Here's what the editors of Schools of Thought are reading today:
Huffington Post: Education Top-Tier 2012 Election Issue In Swing States, Survey Shows
Talk about education issues has been largely absent from the presidential primary campaign, with only one percent of debate questions centered around the issue. The College Board says its new survey shows that education issues rank third in importance among voters in swing states like Ohio.
Mashable.com: Facebook Launches Groups for Schools
Facebook is going back to its roots as it launches groups that only people with ".edu" email addresses can join. New apps and the social networking site itself are bringing back some of the features that once made Facebook a college campus hub on the Internet.
WSBTV.com: Student refuses to go to graduation at New Birth Missionary Baptist Church
Nahkoura Mahnassi plans to skip her high school graduation because it is being held inside a church. The school district says that its schools must select venues that are large enough for the graduating class, even if the building is owned by a faith-based organization.
New York Times: College Admissions Advice for 'Neurotic' Parents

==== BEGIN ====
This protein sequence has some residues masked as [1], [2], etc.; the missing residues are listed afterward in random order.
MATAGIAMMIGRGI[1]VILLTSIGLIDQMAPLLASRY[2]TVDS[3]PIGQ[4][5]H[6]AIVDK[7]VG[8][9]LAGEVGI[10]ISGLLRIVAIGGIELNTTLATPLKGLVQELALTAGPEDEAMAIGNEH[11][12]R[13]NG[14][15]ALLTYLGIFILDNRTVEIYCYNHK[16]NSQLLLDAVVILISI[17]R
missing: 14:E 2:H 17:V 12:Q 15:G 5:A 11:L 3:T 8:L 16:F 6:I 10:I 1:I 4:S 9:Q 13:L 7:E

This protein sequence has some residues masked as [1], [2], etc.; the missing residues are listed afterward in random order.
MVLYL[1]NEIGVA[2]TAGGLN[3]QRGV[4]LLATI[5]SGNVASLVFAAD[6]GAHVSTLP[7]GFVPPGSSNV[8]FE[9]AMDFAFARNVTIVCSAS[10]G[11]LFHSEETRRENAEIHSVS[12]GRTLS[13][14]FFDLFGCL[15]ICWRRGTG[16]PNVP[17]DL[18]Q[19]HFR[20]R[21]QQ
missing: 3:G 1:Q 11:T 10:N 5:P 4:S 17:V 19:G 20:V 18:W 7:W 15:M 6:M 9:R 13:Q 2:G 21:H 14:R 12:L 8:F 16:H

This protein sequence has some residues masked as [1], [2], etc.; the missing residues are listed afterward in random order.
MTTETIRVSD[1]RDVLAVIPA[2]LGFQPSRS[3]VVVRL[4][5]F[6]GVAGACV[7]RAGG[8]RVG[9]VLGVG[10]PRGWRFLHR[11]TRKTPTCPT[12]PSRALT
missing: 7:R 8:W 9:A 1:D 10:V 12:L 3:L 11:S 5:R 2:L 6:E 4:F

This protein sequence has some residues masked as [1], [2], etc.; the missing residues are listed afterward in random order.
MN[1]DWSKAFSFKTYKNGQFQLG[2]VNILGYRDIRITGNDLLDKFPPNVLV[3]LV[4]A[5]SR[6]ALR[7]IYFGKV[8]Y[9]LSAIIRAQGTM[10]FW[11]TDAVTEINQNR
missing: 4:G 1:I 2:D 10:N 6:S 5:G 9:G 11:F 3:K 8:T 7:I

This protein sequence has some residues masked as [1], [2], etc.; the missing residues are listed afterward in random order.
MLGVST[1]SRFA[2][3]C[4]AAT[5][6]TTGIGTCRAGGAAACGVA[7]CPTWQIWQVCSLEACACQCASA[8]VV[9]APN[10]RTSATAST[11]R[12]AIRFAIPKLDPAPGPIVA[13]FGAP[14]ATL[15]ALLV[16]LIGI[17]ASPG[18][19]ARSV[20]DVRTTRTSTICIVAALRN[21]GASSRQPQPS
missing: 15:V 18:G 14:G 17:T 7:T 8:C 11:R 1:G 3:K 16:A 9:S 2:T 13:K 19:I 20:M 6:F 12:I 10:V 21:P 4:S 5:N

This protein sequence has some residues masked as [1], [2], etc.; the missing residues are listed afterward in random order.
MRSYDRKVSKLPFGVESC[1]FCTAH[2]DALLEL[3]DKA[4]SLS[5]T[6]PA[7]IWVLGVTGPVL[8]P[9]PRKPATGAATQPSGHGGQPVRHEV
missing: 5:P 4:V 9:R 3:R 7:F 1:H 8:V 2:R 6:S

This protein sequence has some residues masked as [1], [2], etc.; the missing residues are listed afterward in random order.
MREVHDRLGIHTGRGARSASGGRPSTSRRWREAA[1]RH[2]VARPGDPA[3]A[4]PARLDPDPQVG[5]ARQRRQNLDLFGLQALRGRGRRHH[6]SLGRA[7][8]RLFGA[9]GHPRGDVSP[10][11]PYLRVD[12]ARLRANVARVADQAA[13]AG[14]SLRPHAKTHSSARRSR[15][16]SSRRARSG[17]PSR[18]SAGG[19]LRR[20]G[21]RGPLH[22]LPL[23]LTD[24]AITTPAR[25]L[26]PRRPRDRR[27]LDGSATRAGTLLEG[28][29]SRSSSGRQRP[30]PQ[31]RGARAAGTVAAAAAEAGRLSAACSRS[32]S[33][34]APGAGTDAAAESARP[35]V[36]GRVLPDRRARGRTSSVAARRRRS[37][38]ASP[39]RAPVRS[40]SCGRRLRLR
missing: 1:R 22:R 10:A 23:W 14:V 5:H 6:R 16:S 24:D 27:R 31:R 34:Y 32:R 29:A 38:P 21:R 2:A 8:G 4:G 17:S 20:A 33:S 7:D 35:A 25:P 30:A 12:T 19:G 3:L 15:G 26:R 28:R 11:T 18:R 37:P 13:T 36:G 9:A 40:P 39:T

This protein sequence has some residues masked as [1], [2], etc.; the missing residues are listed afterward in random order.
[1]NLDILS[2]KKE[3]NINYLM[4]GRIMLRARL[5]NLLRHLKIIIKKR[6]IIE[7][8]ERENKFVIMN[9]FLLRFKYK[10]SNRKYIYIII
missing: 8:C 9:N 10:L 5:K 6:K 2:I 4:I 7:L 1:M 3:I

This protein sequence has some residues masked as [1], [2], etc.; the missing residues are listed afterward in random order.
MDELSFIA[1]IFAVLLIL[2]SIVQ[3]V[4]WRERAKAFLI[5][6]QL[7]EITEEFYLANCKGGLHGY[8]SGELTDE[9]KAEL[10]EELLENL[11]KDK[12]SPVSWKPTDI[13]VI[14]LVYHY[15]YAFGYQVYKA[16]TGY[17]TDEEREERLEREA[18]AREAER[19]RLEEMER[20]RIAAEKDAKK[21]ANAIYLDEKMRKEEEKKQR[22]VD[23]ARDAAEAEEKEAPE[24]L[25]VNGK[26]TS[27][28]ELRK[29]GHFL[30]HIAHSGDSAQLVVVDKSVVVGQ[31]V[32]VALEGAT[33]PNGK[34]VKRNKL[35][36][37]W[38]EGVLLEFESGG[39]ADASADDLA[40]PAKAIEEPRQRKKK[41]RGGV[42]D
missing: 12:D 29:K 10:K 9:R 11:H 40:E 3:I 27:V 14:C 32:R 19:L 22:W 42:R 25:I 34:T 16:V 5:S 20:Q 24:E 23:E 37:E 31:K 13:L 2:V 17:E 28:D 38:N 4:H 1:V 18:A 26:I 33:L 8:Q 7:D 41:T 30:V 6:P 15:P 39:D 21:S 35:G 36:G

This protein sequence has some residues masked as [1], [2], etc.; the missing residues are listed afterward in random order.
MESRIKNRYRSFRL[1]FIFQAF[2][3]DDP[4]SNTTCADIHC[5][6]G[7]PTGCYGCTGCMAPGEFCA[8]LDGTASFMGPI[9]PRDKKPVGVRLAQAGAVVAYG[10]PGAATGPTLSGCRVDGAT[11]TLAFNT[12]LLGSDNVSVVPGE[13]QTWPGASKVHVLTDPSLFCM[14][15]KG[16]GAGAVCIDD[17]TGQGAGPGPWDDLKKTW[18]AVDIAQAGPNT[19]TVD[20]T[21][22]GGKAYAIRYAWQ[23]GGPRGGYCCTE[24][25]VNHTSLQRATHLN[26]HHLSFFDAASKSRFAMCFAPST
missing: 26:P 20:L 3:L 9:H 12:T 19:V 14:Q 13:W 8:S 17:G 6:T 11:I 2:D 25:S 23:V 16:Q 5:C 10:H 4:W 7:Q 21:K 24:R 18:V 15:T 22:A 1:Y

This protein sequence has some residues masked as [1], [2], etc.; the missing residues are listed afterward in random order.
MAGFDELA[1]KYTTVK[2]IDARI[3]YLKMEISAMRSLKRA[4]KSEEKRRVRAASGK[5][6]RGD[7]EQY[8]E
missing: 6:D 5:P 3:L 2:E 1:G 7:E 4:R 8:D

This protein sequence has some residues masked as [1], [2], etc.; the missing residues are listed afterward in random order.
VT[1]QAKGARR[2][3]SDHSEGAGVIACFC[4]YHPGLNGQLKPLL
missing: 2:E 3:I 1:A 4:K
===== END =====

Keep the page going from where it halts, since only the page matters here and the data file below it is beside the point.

As her sons started looking at colleges, blogger J.D. Rothman began to stress out a little. She asked a panel of experts for advice on summer activities, test prep, and safety schools.
Education Week: Texas H.S. Football Players Spend Spare Time as 'Bully Guards'
At some schools, football players may have a reputation for bullying. At Johnson High school in Texas, football players are the bodyguards.
By Gary Rubinstein, Special to CNN
Editor’s Note: Gary Rubinstein is a high school math teacher and the author of two guidebooks for new teachers, “Reluctant Disciplinarian” and “Beyond Survival.” He is also a two-time recipient of the Math for America Master Teacher Fellowship. He blogs at http://garyrubinstein.teachforus.org
In a recent investigation, the Atlanta Journal-Constitution analyzed data from nearly 70,000 schools and found indications of standardized test cheating in as many as 200 districts. When a school tampers with standardized tests, certain people benefit while others suffer. The principal of the cheating school might get a bonus, while the honest school might get shut down.
Though test tampering is bad, I have examined eight other common types of cheating for my blog that I believe are even worse.
In my opinion, a huge cheat that would cost nearly nothing to fix is the way some charter schools claim they get miraculous results with the “same kids” as the “failing” public schools down the road. Studying the newly released New York City teacher data reports, I found strong evidence that some charters in New York have incoming students who are a bit above average. Not only that, but the improvements achieved with those students were also merely average. This cheat helps some charter school CEOs get rich, but that money comes at the expense of the public school that unnecessarily loses its funding. All schools should have to accurately publish information on their incoming students, including prior academic achievement.